What is all the more surprising is that there is, theoretically, a government sponsored service to assist with the process of declaring the marriage void, called "a declaration of nullity." That service is through the offices of the Public Attorneys' Office." To qualify for assistance is difficult: in the second case, the woman was turned away without understanding the reasons for rejection. The criteria for rejection or acceptance of cases are set out here: http://www.pao.gov.ph/page.php.... It is important to note that no express provision exists for assistance in the case of fraud leading to marriage.

In the second case, there would be in some countries, grounds for prosecution for rape by fraud. She was expressly told, and a certificate was issued by a government office, to say that he was free to marry. However, the PAO does not deal with matters of criminal prosecution.

I have looked. I have used several search engines and used my considerable experience of finding things on the internet and this is what I found: there are charities dealing with all manner of women's rights except getting out of a marriage, even one created by fraud and even one which has broken down more than a decade ago due to persistent adultery and moving away. This may be because any such organisation would not be granted charitable status because it might be seen as conflicting with the ban on divorce. And yet, in such a God fearing country, there are charities dedicated to assisting another class of woman victims, unmarried teenage mothers.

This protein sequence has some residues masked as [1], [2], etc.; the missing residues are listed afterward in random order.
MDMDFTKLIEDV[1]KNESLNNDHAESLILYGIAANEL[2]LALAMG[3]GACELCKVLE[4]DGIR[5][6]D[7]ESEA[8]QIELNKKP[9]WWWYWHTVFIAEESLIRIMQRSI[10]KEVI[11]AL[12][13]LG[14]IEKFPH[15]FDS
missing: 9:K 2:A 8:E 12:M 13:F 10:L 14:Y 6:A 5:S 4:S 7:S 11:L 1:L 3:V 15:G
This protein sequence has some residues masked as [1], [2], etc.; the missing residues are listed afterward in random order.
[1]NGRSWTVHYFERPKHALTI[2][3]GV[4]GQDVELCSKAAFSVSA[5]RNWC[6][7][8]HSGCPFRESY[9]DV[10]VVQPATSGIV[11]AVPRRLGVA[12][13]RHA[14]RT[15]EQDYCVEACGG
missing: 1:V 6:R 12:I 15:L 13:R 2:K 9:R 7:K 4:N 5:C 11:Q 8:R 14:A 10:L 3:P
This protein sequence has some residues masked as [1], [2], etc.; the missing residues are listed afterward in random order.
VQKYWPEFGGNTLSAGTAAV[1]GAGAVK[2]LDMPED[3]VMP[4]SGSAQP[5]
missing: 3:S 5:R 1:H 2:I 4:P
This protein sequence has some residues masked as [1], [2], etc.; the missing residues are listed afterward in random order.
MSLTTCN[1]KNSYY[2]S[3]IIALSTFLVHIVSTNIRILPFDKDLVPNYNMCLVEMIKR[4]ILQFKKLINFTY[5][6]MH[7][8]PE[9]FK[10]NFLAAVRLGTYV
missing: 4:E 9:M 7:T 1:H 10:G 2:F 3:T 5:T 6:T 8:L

What my research did throw up were a number of lawyers and others offering "annulment services" for PHP20,000 approx. That's about USD380 at today's rates (xe.com). That's a full month's pay, or more, for most Filipinas working across much of Asia and in the Philippines itself, it's worse. According to Payscale.com the average annual income of a registered nurse is only PHP183,400, less than USD3,500 per annum. I could not find a process by which the woman defrauded into marriage could make her own application: in fact, everywhere I found said that she must have a lawyer prepare all the papers.

There are two questions to ask:

Is this just?
What can be done about it?

To me, as a former lawyer in a legal system where the inherent jurisdiction of the Court could be prayed in aid of the disadvantaged, especially in matters of equity, it is incredible that this level of systemic abuse exists, is perpetuated and while a generation of self-centred people flame anyone they can find over some synthetic harm, those same people don't divert their energies into to putting a stop to this sorry excuse for a legal system.

As I started by saying, I do not challenge the religious basis for rejecting divorce nor do I challenge religion in the Philippines or generally. What I do say is this: religion is being used a single-sided weapon. It should protect, and control, both men and women equally yet it allows men to get away with the most blatant sins of adultery and failure to live by their marriage vows to honour and protect and take care of the woman and, worse, actively accepts that replacement wives give birth to children out of wedlock and take no steps to disapprove of the practice.